Time Management Blog Series: The Pareto Principle (a.k.a., the 80/20 Rule)

Do you feel like you’re busy all the time yet still not getting things done? Although you won’t always have control over your workload and assignments, further developing your time management skills can help you better manage your responsibilities and end each day with a feeling of productivity and accomplishment.

We’re highlighting various time management techniques over a series of blog posts to give you different tools to utilize depending on your needs, preferences and work style. The reality is that the best time management technique is the one you’ll actually use and stick with, so give different approaches a try and see what works best for you.

We’ll focus here on leveling up your time management skills with the Pareto Principle, also called the 80/20 Rule.

Pareto Principle: What It Is

Created by Italian economist, Vilfredo Pareto, the 80/20 rule proposes that 20% of actions are responsible for 80% of outcomes, a powerful reminder that the relationship between inputs and outputs is typically not balanced. Pareto’s theory of predictable imbalance has been applied to almost every aspect of modern life and can be especially useful when used to prioritize tasks and manage your time effectively.

How It Works

Unimportant and low-impact tasks tend to get in the way of important ones — the ones that could have a real impact on our career and organization — for one simple reason: Impactful tasks are usually much harder to complete in comparison to non-impactful tasks. To avoid what’s sometimes referred to as an “urgency trap,” take the time to step back from your work and look for the 20% of tasks that are the most critical and bring 80% of the results. For example:

  • What 20% of your tasks will truly help you advance in your career?
  • What 20% of your job responsibilities bring you the greatest satisfaction and feelings of accomplishment?
  • What 20% of your tasks contribute most toward your department’s and the university’s strategic goals and objectives?
  • Which one or two or your daily activities are responsible for 80% of your time wasted?

Who Will It Benefit?

While the 80/20 approach can work well for just about anyone, it may be an especially good fit for you if you meet any of these criteria:

  • You’d describe yourself as an analytical thinker or problem solver.
  • You are often working on tasks other people want you to, but you have no investment in them.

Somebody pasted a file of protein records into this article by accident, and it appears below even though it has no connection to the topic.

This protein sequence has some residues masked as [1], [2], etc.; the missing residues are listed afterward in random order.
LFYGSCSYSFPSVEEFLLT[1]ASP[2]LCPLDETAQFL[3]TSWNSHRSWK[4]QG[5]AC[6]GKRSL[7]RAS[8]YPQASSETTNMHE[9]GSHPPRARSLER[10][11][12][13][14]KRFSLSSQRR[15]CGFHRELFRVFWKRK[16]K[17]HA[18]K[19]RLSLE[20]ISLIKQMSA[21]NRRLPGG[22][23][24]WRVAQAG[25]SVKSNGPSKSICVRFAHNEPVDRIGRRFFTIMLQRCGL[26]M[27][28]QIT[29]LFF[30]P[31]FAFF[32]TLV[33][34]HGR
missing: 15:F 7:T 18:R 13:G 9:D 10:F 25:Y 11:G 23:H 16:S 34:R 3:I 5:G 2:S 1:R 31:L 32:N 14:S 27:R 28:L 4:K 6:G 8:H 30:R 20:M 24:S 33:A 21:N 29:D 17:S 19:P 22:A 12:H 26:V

• You’re frequently working on tasks labeled “urgent.”
  • You’re spending time on tasks you are not usually good at doing.
  • Activities are taking much longer than you expected.

Additional Considerations

The 80/20 Rule works well alongside other time management techniques, including Eat the Frog, which we covered in a previous post. To briefly summarize: start every day with the task that seems most complex and challenging. No matter how tempting it might seem to do simple and small things first, always do the difficult tasks first to start your day off with a “win” and build momentum.

TIP

Despite the 80/20 name, don’t assume the numbers 20 and 80 add up to 100. Your 20% could create 5% or 30% or even 100% of a result. The main goal with the Pareto Principle is to recognize any input vs. output imbalances and prioritize investing your time in the actions that create the highest-impact outcomes.

Below are additional resources that may help you establish a time management approach that works for you. Keep an eye out for additional posts in the Time Management Blog Series that dive into the Eisenhower Matrix, time blocking and more. Do you have other time management tips? Share in the comments section — your ideas may be just the thing another person needs to succeed with time management.

ADDITIONAL RESOURCES

Determining Your Time Management Style (6-minute elevateU video)

Managing Your Time So It Doesn’t Manage You (19-minute elevateU course)

Time Management Blog Series: Pomodoro Technique (SourceLive blog post)

Time Management Blog Series: Eat the Frog (SourceLive blog post)

The Power of Habit (OPD Instructor-Led Course)

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